Facing a $2-million deficit, the Chatham-Kent Health Alliance is realigning services at its Chatham and Wallaceburg hospitals.
CKHA officials told a media briefing Friday that no programs for the broader community of Chatham-Kent are being eliminated.
However, the realignment will affect the equivalent of two-dozen full-time positions and move some services out of Wallaceburg.
According to Colin Patey, CKHA president and CEO, the changes are part of a long-term plan to cope with funding reforms by the Ministry of Health.
As opposed to making cuts across the board, Patey said they took a strategic approach to realign their services.
“This is not the time to be picking around the edges,” he said. “It requires courageous steps. But we must do everything we can to maintain access, safety and quality.”
The changes include consolidating endoscopy and complex continuing care onto the Chatham Campus.
By consolidating some of the care, Patey claimed some services would be enhanced.
For example, physiotherapy and occupational therapy can be extended to seven days.
In another move, the CKHA will seek to open new interim long-term beds at the Sydenham Campus. The hospital will provide space, but the beds will eventually be operated by a third party.
Sarah Padfield, CKHA vice-president and chief financial officer, said St. Andrew’s and St. Elizabeth Health Care have expressed interest in the idea.
Meanwhile, five medicine beds will remain at the Sydenham Campus in Wallaceburg and will be moved next to the emergency department for ease of access by staff and physicians.
And with the move to newer technology at Sydenham, core lab equipment will no longer be needed.
On the potential job losses, Padfield said the CKHA is working with the unions and staff to minimize the impact of losing 20 to 25 full-time equivalent positions.
”That doesn’t necessarily mean 21 people are without a job,” said Padfield, adding that one full-time employee and one part-timer were laid off last year when the CKHA had to cut more than 30 full-time positions.
Patey said the CKHA worked “extensively” with physicians and employees over several months on the realignment.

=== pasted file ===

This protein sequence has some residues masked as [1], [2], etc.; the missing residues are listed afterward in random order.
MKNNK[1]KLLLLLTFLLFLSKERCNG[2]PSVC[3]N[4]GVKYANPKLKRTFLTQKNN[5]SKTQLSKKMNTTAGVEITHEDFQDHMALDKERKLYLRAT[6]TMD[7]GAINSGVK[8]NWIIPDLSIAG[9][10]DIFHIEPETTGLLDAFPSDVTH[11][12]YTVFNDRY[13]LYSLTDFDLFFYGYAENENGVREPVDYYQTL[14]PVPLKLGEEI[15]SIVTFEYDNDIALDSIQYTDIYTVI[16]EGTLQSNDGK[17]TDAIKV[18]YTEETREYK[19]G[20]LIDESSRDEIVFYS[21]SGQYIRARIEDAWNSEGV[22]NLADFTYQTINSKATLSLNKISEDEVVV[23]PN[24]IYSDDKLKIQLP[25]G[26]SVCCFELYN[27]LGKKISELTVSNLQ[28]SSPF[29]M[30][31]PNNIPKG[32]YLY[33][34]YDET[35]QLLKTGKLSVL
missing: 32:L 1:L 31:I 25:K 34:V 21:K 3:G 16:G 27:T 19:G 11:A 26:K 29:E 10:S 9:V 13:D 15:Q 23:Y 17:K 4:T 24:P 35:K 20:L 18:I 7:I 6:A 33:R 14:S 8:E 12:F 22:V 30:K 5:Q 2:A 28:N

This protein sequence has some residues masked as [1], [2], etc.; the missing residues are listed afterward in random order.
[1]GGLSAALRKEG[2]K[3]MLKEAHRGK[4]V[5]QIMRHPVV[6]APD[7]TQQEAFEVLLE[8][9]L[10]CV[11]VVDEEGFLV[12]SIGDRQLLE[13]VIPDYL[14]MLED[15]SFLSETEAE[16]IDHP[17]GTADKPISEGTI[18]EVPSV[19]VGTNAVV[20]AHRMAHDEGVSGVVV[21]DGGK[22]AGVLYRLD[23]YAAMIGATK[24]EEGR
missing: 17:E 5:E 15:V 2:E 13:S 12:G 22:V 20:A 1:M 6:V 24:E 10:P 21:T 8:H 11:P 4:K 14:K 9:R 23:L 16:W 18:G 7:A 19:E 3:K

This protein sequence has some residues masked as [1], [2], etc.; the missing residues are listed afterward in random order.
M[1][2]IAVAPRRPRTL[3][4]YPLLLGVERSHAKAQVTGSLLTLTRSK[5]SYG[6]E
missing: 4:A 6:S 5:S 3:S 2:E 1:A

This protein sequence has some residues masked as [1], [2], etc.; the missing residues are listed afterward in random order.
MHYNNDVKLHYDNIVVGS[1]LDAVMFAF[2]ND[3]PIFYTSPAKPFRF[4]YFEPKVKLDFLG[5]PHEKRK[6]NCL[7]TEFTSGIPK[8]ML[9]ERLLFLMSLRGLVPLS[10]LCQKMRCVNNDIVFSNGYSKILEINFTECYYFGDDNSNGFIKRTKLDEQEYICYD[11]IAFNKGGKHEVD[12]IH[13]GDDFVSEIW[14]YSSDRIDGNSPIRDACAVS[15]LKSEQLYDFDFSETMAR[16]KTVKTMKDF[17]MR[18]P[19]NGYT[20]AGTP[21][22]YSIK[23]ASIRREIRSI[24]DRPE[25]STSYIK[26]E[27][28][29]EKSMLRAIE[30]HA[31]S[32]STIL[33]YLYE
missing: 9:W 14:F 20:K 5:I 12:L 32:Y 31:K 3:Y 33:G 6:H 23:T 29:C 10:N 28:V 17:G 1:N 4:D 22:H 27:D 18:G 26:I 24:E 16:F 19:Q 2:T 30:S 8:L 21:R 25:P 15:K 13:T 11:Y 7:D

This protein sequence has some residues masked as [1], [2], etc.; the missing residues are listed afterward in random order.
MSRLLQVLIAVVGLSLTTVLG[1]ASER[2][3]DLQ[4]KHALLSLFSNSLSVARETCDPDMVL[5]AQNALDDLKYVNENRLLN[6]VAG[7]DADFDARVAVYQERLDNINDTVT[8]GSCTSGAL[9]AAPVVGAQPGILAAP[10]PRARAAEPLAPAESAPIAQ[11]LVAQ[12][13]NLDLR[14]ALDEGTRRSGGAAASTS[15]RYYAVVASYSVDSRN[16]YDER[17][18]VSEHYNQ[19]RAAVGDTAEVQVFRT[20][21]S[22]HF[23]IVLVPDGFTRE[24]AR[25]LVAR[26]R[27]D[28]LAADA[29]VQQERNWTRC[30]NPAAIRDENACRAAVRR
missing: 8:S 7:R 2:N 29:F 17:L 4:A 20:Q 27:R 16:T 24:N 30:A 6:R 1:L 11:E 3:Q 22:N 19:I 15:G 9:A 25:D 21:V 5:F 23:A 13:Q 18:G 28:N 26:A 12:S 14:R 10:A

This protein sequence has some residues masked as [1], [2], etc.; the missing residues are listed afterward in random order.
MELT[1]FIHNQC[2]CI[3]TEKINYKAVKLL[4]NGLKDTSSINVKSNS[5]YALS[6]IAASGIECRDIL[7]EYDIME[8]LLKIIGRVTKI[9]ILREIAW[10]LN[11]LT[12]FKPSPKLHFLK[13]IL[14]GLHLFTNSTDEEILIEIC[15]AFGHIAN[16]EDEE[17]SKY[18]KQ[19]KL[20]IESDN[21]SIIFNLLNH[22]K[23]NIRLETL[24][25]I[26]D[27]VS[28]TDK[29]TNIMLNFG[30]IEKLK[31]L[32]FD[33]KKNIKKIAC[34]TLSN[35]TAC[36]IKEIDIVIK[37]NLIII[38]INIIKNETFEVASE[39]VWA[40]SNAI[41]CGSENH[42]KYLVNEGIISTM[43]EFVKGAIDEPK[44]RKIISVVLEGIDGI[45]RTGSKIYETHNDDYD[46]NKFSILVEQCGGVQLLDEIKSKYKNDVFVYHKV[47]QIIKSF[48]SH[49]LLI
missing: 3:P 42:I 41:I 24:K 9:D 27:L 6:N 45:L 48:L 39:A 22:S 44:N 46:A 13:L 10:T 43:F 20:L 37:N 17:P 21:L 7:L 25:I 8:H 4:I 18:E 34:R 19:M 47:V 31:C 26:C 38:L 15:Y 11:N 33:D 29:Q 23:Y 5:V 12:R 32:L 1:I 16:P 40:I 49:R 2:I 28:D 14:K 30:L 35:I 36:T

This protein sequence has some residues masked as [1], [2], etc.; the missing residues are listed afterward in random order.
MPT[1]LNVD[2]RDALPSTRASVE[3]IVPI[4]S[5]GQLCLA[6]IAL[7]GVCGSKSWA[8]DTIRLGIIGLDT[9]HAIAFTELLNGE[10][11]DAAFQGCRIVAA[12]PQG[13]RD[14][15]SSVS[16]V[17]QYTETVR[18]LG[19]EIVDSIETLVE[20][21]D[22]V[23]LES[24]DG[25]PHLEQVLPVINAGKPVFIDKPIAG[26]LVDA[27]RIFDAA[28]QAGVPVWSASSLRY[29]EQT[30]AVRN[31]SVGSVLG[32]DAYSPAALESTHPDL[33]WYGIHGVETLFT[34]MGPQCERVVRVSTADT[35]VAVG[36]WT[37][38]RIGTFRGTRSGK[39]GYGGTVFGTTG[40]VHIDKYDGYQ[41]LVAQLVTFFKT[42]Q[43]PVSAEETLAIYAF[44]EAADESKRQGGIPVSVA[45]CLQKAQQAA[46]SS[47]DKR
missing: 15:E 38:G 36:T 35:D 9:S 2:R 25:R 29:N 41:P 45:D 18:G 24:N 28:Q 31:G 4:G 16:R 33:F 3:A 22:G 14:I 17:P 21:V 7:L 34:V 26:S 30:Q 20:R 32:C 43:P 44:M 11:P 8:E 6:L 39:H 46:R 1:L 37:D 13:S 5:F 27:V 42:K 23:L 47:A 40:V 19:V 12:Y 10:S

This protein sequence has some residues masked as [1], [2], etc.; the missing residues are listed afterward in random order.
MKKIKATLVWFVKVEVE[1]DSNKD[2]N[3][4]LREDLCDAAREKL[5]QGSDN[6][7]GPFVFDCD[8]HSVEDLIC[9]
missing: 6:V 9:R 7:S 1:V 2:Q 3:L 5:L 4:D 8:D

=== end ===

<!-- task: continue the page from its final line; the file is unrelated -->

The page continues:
“They’re the ones who can tell us how things can change and add more value to the money being spent,” said Patey.
According to Patey, the future of the CKHA’s plan for Wallaceburg is a “campus of care” facility where an emergency department and some acute care beds would be the anchors for other health-care providers in the area.
Patey said the strategy was outlined in the CKHA’s “Imagine Project,” a plan that set out the vision for the alliance’s future programs two years ago and was the subject of “extensive” public consultation.
Supporters of the Wallaceburg hospital greeted the moves with disappointment and criticism.
“There’s a lot a spin,” said Wallaceburg Coun. Jeff Wesley.
He took issue with the CKHA’s attempt to cite the Imagine Project as an example of consulting the community on the changes.
“The other thing is we don’t think the Sydenham Campus should be entirely responsible for the vast majority of the deficit because I don’t think we’re creating it. I’d like to see a comparison.”
Wesley added the cuts don’t make sense because the hospital is used by many people who live outside Wallaceburg.
“If you have both Chatham and Wallaceburg campuses operating, you’re providing a lot better health care for the community of Chatham-Kent,” he said.
In other reaction, Monte McNaughton, Conservative MPP for Lambton-Kent-Middlesex, blamed the cuts on the Liberal government.
“The people of rural Ontario, and the people in Wallaceburg in this case, are going to have a different standard of care than people in urban areas,” said McNaughton. “The Sydenham hospital, quite frankly, has been gutted with today’s announcement.”
McNaughton held a news conference in Wallaceburg shortly after the CKHA’s media briefing.
“The cutbacks to Ontario’s small-town hospitals and specifically in Wallaceburg, are a direct result of the provincial government’s total lack of priorities. It wasted billions of dollars, whether it’s on canceling a gas plant or the E-Health scandal. That’s money that should be going for frontline patient care,” said McNaughton, before taking aim at the Local Integrated Health Networks. “We’re wasting over $500 million per year on the LHINs. It’s a layer of bureaucracy that doesn’t offer a frontline service.”
While he agrees some services need to be shared, he’s concerned about the future of the Sydenham hospital.
“The people deserve a hospital in Wallaceburg. They shouldn’t be second-class citizens. They donated a lot of money to have the hospital and the equipment there,” said McNaughton.